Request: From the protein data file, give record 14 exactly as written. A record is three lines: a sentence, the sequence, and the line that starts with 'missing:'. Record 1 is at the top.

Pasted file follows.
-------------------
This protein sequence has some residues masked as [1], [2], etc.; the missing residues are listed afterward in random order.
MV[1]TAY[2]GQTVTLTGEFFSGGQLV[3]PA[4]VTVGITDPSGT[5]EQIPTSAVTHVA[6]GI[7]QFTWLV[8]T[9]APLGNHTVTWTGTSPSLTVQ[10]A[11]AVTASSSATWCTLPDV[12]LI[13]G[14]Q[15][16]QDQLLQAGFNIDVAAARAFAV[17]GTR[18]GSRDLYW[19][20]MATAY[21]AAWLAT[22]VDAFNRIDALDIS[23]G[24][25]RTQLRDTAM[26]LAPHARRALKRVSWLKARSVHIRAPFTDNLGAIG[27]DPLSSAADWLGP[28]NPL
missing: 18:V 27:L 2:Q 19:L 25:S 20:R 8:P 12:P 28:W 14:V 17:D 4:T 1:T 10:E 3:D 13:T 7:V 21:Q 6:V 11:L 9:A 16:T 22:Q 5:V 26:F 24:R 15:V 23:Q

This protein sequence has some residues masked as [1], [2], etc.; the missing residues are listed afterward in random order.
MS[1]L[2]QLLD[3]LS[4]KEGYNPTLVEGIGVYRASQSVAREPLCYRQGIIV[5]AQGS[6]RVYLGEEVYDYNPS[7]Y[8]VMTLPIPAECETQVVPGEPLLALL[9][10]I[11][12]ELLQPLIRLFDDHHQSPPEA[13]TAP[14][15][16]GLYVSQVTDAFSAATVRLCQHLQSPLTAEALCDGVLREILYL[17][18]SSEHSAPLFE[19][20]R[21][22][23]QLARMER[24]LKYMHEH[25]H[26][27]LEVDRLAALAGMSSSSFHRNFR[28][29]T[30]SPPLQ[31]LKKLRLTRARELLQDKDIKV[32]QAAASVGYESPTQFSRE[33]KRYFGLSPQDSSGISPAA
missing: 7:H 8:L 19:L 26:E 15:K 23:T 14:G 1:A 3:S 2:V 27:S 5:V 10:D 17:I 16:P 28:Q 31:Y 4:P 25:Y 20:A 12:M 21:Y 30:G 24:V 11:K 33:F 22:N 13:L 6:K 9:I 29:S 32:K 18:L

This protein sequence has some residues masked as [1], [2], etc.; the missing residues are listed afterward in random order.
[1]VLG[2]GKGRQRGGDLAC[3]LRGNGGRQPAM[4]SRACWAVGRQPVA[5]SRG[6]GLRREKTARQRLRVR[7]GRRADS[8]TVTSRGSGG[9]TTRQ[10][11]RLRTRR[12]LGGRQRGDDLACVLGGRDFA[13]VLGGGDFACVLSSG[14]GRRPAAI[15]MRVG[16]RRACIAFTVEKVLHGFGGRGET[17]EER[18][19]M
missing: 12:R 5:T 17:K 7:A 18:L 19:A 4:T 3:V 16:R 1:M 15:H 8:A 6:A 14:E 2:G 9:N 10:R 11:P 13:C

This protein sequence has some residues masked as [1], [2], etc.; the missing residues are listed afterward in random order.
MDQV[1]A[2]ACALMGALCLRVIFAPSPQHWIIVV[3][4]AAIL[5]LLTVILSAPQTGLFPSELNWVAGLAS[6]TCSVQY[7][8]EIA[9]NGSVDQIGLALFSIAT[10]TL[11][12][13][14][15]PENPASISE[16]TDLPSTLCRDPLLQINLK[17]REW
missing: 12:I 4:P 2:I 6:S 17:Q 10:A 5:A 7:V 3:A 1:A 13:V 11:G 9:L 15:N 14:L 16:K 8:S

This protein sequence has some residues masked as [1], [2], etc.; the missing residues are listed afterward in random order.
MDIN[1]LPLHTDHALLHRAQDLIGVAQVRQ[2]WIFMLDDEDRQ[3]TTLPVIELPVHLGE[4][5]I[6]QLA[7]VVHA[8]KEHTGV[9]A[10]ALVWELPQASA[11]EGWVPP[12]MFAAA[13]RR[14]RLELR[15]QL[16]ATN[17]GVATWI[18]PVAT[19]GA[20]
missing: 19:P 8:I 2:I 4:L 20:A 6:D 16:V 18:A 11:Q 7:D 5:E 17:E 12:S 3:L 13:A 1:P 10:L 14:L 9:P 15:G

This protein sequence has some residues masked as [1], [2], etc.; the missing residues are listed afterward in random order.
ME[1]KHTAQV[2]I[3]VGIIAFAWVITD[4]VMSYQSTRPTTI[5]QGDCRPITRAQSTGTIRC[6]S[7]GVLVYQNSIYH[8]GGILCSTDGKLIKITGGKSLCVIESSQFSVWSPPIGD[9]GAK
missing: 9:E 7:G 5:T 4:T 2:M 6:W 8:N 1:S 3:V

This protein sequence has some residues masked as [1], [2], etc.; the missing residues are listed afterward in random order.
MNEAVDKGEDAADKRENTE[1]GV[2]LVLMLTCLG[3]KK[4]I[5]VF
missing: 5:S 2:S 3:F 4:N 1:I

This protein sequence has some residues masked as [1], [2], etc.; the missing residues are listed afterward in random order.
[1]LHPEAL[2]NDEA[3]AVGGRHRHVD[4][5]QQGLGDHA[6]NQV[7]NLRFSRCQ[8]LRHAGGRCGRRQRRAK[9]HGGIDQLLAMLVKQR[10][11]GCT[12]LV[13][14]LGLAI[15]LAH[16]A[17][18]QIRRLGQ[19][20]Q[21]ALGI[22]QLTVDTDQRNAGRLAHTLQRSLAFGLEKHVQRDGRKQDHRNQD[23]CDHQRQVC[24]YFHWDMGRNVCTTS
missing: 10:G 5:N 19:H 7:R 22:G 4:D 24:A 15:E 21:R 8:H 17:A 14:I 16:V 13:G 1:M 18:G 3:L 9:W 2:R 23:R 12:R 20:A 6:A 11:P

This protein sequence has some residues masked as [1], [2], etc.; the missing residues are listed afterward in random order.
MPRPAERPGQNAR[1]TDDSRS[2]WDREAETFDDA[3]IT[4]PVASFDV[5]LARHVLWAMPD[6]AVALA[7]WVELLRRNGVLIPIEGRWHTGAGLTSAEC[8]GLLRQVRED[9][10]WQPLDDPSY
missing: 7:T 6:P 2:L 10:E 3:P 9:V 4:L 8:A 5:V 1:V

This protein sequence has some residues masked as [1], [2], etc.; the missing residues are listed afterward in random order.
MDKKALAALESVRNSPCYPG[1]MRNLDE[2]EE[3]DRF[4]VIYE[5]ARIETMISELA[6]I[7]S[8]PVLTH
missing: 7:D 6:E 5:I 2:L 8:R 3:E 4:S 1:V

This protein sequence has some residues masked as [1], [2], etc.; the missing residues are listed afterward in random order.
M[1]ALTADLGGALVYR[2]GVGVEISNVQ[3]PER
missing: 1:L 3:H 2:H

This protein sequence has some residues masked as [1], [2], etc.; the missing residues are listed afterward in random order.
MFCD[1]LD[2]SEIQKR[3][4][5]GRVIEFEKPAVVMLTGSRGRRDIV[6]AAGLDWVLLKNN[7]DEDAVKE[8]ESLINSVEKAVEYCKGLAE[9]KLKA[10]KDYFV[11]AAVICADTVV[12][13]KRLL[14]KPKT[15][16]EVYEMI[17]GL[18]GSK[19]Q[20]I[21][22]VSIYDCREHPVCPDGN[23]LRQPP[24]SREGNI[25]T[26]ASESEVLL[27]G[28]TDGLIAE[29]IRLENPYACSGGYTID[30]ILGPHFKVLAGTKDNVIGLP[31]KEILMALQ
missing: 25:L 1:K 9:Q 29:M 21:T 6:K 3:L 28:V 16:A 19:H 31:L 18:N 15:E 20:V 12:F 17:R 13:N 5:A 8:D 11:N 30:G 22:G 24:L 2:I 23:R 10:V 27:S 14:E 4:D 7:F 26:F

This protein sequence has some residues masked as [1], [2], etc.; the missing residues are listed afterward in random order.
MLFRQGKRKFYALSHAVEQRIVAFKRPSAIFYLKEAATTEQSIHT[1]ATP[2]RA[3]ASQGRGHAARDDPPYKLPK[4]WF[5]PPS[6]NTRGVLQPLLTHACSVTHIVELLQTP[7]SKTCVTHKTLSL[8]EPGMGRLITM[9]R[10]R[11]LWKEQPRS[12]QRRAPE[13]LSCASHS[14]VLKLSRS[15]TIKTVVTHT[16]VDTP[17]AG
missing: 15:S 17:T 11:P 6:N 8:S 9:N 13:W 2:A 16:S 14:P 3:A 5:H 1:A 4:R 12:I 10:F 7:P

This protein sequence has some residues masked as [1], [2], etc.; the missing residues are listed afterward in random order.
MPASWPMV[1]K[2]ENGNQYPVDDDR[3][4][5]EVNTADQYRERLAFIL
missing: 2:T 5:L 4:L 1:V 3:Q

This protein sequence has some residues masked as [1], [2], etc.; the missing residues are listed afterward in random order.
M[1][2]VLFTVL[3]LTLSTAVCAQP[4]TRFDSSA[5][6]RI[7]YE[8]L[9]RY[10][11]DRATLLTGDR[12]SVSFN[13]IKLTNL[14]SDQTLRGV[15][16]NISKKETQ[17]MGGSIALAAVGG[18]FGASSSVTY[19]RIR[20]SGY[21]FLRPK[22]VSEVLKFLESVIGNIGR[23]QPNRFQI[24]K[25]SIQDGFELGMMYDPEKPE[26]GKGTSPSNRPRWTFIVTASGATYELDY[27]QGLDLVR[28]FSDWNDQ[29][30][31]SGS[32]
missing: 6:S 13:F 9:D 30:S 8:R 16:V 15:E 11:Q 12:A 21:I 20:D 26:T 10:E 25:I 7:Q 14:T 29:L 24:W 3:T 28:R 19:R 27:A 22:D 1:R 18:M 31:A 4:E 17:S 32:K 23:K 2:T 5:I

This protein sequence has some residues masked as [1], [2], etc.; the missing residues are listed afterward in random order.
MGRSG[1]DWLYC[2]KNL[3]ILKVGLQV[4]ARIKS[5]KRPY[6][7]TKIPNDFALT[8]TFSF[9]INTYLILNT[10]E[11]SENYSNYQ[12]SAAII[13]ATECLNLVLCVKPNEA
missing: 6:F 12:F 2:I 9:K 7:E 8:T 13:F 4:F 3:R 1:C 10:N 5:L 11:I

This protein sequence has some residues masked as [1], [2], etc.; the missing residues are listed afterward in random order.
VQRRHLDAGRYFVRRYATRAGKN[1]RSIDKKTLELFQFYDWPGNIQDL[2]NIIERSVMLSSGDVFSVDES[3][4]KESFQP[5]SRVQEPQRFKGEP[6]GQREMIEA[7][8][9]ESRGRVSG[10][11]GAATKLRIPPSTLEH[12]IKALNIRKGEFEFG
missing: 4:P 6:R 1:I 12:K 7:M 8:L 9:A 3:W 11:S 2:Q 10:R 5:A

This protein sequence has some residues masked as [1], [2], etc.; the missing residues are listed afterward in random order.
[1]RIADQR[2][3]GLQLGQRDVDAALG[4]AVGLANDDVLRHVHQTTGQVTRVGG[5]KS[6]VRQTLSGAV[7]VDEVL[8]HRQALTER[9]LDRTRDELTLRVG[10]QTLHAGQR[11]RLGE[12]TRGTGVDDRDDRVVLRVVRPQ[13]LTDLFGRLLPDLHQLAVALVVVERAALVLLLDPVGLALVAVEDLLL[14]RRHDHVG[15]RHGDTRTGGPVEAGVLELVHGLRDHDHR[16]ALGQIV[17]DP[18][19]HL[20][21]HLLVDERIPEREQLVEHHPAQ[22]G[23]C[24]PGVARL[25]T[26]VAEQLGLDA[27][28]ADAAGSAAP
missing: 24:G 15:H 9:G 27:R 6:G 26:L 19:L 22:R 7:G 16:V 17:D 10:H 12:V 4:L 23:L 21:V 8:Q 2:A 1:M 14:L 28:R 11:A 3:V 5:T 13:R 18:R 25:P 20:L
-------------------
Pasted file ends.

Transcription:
This protein sequence has some residues masked as [1], [2], etc.; the missing residues are listed afterward in random order.
MPASWPMV[1]K[2]ENGNQYPVDDDR[3][4][5]EVNTADQYRERLAFIL
missing: 2:T 5:L 4:L 1:V 3:Q